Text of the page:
Weak Jobs Data Sparks QE3 Hope SATURDAY, APRIL 7, 2012.
The selloffs that hit both stocks and Treasuries at the beginning of the week showed how much markets still expect more intervention from the Federal Reserve. The Treasuries rally on Friday showed how much markets may still need it.
The latest Federal Open Market Committee meeting minutes indicated little interest among policy makers for further bond-buying programs or other stimulus measures. The release of the minutes on Tuesday afternoon sent stocks reeling and launched Treasury yields skyward.
In the absence of other more immediate stimuli, markets still look to the Fed for direction and guidance and, yes, stimulus. And why not? The past few weeks saw a sustained upward move in Treasury yields that was immediately followed by a series of unusually public speaking engagements by Fed Chairman Ben Bernanke, who used his rostrum to downplay the strength of the economic recovery and insist that still-fragile labor markets need rates to remain low.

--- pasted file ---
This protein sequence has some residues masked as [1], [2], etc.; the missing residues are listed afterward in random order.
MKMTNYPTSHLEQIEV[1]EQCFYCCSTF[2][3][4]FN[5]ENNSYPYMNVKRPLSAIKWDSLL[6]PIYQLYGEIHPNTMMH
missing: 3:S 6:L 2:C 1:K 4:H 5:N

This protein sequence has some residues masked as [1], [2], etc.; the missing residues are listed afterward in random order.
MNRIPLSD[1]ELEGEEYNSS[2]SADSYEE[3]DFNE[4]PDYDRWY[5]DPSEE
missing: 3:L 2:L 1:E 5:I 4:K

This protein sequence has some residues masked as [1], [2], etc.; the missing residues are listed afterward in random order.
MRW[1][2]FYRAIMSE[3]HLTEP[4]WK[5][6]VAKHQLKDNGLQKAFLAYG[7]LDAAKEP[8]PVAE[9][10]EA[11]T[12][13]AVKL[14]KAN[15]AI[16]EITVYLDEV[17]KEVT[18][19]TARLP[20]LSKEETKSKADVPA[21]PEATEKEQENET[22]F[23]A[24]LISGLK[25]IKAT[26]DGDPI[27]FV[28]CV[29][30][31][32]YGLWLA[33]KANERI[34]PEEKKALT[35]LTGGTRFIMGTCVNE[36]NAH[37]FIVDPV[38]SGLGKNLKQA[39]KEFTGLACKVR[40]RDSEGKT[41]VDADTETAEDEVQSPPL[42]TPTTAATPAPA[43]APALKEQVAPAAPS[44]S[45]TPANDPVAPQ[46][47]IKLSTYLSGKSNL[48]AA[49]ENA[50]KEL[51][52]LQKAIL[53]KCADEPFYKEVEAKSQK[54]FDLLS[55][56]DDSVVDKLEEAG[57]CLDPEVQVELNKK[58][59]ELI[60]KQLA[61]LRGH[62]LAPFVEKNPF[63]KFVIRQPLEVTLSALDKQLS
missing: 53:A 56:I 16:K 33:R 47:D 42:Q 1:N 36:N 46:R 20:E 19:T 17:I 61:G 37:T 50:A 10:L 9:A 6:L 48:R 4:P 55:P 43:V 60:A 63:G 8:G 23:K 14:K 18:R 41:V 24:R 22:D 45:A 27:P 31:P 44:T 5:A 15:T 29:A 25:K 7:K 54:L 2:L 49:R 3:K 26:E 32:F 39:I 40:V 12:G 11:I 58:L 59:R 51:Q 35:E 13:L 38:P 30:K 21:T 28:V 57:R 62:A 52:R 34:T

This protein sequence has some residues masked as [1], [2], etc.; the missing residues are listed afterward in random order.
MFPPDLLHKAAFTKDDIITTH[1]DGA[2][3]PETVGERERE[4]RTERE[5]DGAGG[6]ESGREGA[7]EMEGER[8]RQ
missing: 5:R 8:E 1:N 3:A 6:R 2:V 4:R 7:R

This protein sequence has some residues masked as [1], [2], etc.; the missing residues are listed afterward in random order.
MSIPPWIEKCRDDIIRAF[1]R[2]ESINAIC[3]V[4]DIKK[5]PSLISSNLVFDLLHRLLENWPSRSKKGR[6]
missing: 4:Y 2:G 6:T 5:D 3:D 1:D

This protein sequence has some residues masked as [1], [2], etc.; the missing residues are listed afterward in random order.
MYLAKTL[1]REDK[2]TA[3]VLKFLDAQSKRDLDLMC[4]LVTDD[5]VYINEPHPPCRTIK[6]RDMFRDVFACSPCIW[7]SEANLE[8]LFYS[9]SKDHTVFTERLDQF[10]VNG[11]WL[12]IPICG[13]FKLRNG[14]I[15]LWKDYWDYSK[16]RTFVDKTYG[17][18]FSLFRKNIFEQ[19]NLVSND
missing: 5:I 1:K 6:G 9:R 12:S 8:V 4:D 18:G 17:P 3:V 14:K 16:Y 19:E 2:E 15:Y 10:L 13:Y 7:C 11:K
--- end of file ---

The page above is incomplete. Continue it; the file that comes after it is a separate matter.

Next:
Bernanke received a measure of validation when the Labor Department released some dreary March employment figures on Friday, with the U.S. economy adding 120,000 jobs last month, well below the 203,000 consensus expectation. That put a late-week bid into Treasuries, pushing yields as low as 2.044% Friday while rekindling hopes that FOMC members might reconsider their anti-stimulus stance.
The stimulus question is meaningful at a time when bond investors already fear an impending end to the three-decade bond bull market. Treasury yields have scraped along the bottom of their historical range for the past five months, and in the long run there's seemingly nowhere to go but up, which would erode the value of just about every type of existing bond portfolio.